Your Social Media Feed Should Make You Feel Good

 

Everi Yeo shares how she has curated her social media feed to make it a more nurturing space. Find yourself relating to Olivia Rodrigo’s ‘​jealousy, jealousy’ a little too much? You’re not alone: Reasons to make unhealthy comparisons are aplenty on social media.

 

 

 

 

 

 

 

 

 

 Rodrigo wrote ‘​jealousy, jealousy’ to express how miserable she felt when comparing herself to others she saw online. Photo taken from YouTube.

 

 

BY
Everi Yeo
Lifestyle Section Editor
Hype Issue #54

Published on
April 29, 2022

Aptly referred to as ahighlight reel, social media can easily lead one down the path of having unrealistic expectations for what their life should look like. It was when I found myself in this position that I decided to take control of what I see on my feed. More specifically, I wanted my social media feed to be one that ‘keeps it real’.

In trying to curate my feed to make it a more uplifting place, I found it helpful to explore how the different types of content I see on social media make me feel.

Sometime back, I discovered Haley Weaver on Instagram. She’s an illustrator based in the United States (US) who regularly posts reflective artwork art about the adversities that she faces and what she takes away from them. The content she puts out never fails to comfort me as it serves as a reminder that I’m not alone in my struggles.


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Some of my favourite posts from @haleydrewthis. Photo taken from Instagram.

I soon realised that I began looking forward to seeing Haley’s posts appear on my feed because they would make me smile. This realisation prompted me to look for accounts that posted similar content, which was how I came across @talesofeleanor.

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The account, run by San Francisco-based Ke Chen, treats followers to snapshots of the life of Eleanor, an illustrated character affectionately known as “the brave hedgehog”. Photo taken from Instagram.

As Eleanor is a hedgehog who experiences rather human-like struggles, viewers are able to empathise with her posts and leave words of encouragement for her and others who are facing similar struggles.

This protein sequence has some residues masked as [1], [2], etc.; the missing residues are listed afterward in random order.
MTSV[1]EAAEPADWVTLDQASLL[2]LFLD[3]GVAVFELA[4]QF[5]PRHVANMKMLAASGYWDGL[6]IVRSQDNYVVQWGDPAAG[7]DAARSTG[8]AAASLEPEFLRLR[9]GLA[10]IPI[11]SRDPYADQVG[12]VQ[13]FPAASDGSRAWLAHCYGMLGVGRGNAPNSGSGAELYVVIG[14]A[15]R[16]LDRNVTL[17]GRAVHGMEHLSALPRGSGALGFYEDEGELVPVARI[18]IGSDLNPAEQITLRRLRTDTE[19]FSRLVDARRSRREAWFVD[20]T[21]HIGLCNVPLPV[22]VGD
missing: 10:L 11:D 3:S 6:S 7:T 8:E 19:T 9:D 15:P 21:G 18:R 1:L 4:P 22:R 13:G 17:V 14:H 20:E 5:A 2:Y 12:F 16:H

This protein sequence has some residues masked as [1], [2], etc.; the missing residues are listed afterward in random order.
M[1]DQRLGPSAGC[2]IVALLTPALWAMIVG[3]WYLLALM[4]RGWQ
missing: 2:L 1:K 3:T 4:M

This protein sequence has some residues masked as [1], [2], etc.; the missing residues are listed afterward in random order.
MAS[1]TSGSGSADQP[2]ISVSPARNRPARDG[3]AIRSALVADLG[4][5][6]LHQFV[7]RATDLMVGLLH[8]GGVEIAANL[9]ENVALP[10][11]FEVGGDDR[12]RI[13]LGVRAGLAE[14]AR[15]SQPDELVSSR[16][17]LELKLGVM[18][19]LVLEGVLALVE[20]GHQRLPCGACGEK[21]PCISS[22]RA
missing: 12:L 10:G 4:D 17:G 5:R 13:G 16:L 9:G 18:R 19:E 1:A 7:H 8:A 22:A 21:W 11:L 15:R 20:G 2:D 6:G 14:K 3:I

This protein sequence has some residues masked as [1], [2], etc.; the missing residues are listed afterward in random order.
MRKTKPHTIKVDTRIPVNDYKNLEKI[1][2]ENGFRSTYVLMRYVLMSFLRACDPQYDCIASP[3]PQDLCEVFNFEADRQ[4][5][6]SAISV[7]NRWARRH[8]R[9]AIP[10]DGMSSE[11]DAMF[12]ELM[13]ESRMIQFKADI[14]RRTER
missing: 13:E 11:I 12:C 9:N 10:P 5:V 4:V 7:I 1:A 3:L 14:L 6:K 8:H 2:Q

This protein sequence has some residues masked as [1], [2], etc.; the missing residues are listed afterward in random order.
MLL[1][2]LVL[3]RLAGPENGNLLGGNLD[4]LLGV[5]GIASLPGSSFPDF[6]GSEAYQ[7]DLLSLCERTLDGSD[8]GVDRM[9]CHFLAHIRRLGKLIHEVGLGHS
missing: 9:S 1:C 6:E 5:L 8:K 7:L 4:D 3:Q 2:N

The comments section under posts from @talesofeleanor is a wholesome place to be. Photo taken from Instagram.

Another Instagram page I’ve benefited greatly from is that of Dr Jenn Hardy, who’s also based in the US. Dr Hardy is a psychologist who shares her professional knowledge for free on the platform, often through photos of Post-its where short, no-frills notes are written.

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I remember seeing this very post from Dr Hardy at a time when I really needed it. It was a particularly busy period at school, and I was feeling guilty about resting even though it was completely warranted. After seeing this, I felt better about taking the break I deserved. Photo taken from Instagram.

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Dr Hardy’s handwritten Post-it messages have comforted me on many occasions. Photo taken from Instagram.

Social media usage is found to have strong links to feelings of anxiety and loneliness, but this doesn’t have to be the case.

It’s so valuable that social media gives us the ability to access and be comforted by the candid words of individuals who are miles away from us. It is possible to make your feed a safe and nurturing space for yourself as I have done. I encourage you to start taking baby steps to curate your social media feeds for the better today: There are definitely benefits to be reaped, even from the smallest changes.